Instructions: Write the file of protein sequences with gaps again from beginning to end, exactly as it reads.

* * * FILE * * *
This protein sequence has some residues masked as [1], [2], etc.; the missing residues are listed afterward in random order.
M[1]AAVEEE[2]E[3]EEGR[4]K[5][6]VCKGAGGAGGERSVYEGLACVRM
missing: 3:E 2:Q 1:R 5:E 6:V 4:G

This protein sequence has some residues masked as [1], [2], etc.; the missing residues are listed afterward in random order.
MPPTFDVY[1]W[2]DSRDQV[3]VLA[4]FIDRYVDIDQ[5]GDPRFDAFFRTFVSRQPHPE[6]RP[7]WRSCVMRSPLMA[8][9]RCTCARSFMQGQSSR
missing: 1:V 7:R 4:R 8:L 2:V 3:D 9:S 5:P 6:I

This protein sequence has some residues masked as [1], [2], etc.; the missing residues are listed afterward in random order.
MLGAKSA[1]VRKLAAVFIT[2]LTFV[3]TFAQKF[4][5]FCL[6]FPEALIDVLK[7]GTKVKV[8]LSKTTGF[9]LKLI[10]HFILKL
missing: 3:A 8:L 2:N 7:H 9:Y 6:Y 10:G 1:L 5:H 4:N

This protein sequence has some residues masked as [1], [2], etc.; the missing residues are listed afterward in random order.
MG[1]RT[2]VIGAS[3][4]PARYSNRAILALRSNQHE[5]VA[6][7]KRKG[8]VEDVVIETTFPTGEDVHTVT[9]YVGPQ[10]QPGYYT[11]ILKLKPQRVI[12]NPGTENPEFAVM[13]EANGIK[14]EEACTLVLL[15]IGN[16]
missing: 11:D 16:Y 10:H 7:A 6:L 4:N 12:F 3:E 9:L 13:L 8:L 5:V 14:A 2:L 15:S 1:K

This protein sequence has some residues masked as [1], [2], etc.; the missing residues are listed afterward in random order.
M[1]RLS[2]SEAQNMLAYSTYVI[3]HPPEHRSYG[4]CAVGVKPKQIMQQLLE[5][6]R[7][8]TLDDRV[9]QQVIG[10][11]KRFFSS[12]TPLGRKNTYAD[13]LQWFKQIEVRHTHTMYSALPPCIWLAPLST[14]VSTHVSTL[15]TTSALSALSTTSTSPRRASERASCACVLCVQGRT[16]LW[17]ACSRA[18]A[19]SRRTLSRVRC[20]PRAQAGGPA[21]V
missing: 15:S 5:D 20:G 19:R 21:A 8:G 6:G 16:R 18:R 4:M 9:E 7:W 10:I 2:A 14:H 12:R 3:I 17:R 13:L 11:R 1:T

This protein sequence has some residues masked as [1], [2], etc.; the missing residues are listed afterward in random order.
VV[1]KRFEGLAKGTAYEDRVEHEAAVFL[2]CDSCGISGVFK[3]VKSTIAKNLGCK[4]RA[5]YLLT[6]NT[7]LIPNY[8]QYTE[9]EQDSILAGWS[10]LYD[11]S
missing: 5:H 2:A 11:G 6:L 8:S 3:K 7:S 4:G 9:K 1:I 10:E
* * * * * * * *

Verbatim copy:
This protein sequence has some residues masked as [1], [2], etc.; the missing residues are listed afterward in random order.
M[1]AAVEEE[2]E[3]EEGR[4]K[5][6]VCKGAGGAGGERSVYEGLACVRM
missing: 3:E 2:Q 1:R 5:E 6:V 4:G

This protein sequence has some residues masked as [1], [2], etc.; the missing residues are listed afterward in random order.
MPPTFDVY[1]W[2]DSRDQV[3]VLA[4]FIDRYVDIDQ[5]GDPRFDAFFRTFVSRQPHPE[6]RP[7]WRSCVMRSPLMA[8][9]RCTCARSFMQGQSSR
missing: 1:V 7:R 4:R 8:L 2:V 3:D 9:S 5:P 6:I

This protein sequence has some residues masked as [1], [2], etc.; the missing residues are listed afterward in random order.
MLGAKSA[1]VRKLAAVFIT[2]LTFV[3]TFAQKF[4][5]FCL[6]FPEALIDVLK[7]GTKVKV[8]LSKTTGF[9]LKLI[10]HFILKL
missing: 3:A 8:L 2:N 7:H 9:Y 6:Y 10:G 1:L 5:H 4:N

This protein sequence has some residues masked as [1], [2], etc.; the missing residues are listed afterward in random order.
MG[1]RT[2]VIGAS[3][4]PARYSNRAILALRSNQHE[5]VA[6][7]KRKG[8]VEDVVIETTFPTGEDVHTVT[9]YVGPQ[10]QPGYYT[11]ILKLKPQRVI[12]NPGTENPEFAVM[13]EANGIK[14]EEACTLVLL[15]IGN[16]
missing: 11:D 16:Y 10:H 7:A 6:L 4:N 12:F 3:E 9:L 13:L 8:L 5:V 14:A 2:L 15:S 1:K

This protein sequence has some residues masked as [1], [2], etc.; the missing residues are listed afterward in random order.
M[1]RLS[2]SEAQNMLAYSTYVI[3]HPPEHRSYG[4]CAVGVKPKQIMQQLLE[5][6]R[7][8]TLDDRV[9]QQVIG[10][11]KRFFSS[12]TPLGRKNTYAD[13]LQWFKQIEVRHTHTMYSALPPCIWLAPLST[14]VSTHVSTL[15]TTSALSALSTTSTSPRRASERASCACVLCVQGRT[16]LW[17]ACSRA[18]A[19]SRRTLSRVRC[20]PRAQAGGPA[21]V
missing: 15:S 5:D 20:G 19:R 21:A 8:G 6:G 16:R 18:R 4:M 9:E 7:W 10:I 2:A 14:H 12:R 3:I 17:R 13:L 11:R 1:T

This protein sequence has some residues masked as [1], [2], etc.; the missing residues are listed afterward in random order.
VV[1]KRFEGLAKGTAYEDRVEHEAAVFL[2]CDSCGISGVFK[3]VKSTIAKNLGCK[4]RA[5]YLLT[6]NT[7]LIPNY[8]QYTE[9]EQDSILAGWS[10]LYD[11]S
missing: 5:H 2:A 11:G 6:L 8:S 3:K 7:S 4:G 9:K 1:I 10:E